Spitting during a game, if detected, will now be penalised, the FIFA referees’ committee advised recently.
This is one of a series of hygiene-induced changes that will be implemented when football resumes in the aftermath of the covid-19 break.
Unlike spitting at someone which is a red card offence, spitting (on the ground) will only be punished if the competition organiser decrees. The punishment can be only imposed after the game in which the spitting occurred.
While practical implementation may not be easy, the move will discourage spitting and other unhygienic practices that may expose participants to covid-19 infection
COVID-19 continues to prompt drastic changes on the etiquette of the game of football as stakeholders grapple to contain the virus.
Embracing and shaking of hands as well as use of shared showers have been discouraged because contact increases chances covid-19 infection.
“Football should only occur at a time when all health, social and economic benefits exceed the risks of COVID-19” – FIFA
• appropriate risk assessment must be undertaken
• mitigation policies and substantial modifications must be put in place
• detect, contact-trace and treat cases
• players should arrive already prepared in kit
Resumption of football activities exposes stakeholders to covid-19 infection, but, football bears socio-cultural, economic benefits that can accelerate the healing of nations.
FIFA has crafted a template to guide its members to safely return from the covid-19 induced hiatus, warning that reintroduction of competitions should be in line with local health policies.
When it returns, for a while, football will have to adapt to the anxiety filled environment and adopt a series of prophylactic measures to stop the spread of covid-19.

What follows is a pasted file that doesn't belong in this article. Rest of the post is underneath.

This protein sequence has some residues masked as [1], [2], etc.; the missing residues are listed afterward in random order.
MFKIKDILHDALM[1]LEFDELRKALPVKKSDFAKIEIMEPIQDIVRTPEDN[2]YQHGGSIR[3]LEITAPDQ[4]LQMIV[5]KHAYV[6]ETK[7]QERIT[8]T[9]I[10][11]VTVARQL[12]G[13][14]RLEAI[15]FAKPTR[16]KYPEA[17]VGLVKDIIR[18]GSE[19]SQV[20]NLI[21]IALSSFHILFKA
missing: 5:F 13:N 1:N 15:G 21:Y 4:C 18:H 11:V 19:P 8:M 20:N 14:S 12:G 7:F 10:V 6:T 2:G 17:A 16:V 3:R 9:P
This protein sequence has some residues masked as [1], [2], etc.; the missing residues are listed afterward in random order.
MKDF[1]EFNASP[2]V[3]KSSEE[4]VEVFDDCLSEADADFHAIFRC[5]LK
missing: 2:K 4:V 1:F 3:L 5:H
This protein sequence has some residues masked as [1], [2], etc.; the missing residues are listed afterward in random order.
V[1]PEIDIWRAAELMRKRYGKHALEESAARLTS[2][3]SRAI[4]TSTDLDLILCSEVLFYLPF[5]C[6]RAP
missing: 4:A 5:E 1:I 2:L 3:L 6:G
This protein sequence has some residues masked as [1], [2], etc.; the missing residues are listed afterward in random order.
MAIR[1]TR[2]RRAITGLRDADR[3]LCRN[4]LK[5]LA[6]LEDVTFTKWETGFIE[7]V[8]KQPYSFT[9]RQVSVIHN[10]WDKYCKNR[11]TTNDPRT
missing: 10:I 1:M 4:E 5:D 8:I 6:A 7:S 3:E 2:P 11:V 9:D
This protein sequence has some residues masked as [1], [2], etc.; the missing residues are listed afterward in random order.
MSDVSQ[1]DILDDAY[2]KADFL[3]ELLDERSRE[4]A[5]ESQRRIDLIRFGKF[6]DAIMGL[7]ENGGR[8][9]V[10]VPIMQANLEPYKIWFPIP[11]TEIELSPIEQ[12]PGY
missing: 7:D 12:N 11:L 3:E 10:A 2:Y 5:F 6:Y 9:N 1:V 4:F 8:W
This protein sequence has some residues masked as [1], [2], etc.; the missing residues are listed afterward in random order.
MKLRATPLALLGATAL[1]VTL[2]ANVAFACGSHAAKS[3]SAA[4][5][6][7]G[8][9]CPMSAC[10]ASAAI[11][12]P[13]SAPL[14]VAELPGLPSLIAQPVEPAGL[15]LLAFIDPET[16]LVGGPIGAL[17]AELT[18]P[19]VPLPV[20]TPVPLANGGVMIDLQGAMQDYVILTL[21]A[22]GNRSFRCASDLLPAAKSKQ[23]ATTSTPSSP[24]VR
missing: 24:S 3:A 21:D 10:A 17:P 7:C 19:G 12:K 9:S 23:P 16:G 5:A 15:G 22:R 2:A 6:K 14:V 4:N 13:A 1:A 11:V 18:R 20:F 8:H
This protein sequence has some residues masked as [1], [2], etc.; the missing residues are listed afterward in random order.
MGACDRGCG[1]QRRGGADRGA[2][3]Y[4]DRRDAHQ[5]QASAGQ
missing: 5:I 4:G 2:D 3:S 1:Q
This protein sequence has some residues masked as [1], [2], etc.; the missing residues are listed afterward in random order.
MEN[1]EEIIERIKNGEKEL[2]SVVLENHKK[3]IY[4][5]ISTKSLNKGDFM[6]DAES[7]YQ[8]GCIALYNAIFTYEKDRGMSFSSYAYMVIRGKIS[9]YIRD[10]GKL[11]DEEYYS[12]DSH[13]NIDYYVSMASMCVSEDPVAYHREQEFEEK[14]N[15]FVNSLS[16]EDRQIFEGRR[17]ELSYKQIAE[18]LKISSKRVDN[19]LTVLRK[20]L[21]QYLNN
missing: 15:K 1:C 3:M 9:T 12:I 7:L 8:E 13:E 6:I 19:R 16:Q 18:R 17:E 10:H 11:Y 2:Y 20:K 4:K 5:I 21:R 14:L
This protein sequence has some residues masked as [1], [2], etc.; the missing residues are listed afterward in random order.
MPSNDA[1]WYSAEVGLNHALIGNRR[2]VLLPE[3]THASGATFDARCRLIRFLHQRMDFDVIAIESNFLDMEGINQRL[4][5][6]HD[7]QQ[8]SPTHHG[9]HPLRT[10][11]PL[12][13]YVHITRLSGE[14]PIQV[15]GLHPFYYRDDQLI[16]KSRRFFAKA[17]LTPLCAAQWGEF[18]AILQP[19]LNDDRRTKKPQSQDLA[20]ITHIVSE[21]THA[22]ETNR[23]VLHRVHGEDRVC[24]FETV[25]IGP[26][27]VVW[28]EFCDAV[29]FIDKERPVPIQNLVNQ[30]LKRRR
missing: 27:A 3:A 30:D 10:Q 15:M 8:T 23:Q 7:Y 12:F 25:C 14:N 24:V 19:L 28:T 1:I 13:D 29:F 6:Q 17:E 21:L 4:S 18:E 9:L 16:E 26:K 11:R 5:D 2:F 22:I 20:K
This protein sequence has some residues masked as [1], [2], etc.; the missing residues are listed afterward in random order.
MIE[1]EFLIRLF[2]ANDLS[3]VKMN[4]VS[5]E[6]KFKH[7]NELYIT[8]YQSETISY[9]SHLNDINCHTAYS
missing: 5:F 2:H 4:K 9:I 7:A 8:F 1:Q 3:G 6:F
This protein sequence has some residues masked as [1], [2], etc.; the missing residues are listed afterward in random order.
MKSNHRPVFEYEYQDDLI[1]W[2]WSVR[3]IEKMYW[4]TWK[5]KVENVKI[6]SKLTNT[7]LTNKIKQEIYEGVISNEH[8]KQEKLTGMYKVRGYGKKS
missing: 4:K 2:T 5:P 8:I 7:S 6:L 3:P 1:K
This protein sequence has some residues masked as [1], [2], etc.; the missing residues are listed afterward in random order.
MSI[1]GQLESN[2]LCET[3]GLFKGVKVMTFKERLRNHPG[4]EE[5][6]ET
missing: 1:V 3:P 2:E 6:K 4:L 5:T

Embracing during goal celebrations or show of solidarity at the end of matches and shaking of hands both at the beginning and end of games – gestures which make the game a celebration of love, tolerance and competition – will be prohibited.
The pronouncements are part of the extensive but by no means exhaustive medical considerations contained in FIFA’s guide to safe reintroduction of both professional and development football.
FIFA rightly cautions in the document, that the safety of individuals, their families and communities remains the ultimate responsibility of each and every person involved.
Players have to go through a series of tests before resuming training. The first 72 hours before training then another just before the commencement of the training session. More tests will be conducted by clubs’ doctors.
Participants will draw some comfort from knowing that those who test positive are not allowed to play.
Here is a recap of the major changes to the age-old football etiquette that have been proposed to contain possible spread of covid-19 in football.
• No sharing of water bottles
• No spitting or nose clearing on the field
• No embracing
• No handshakes
• Shared changing rooms & showers discouraged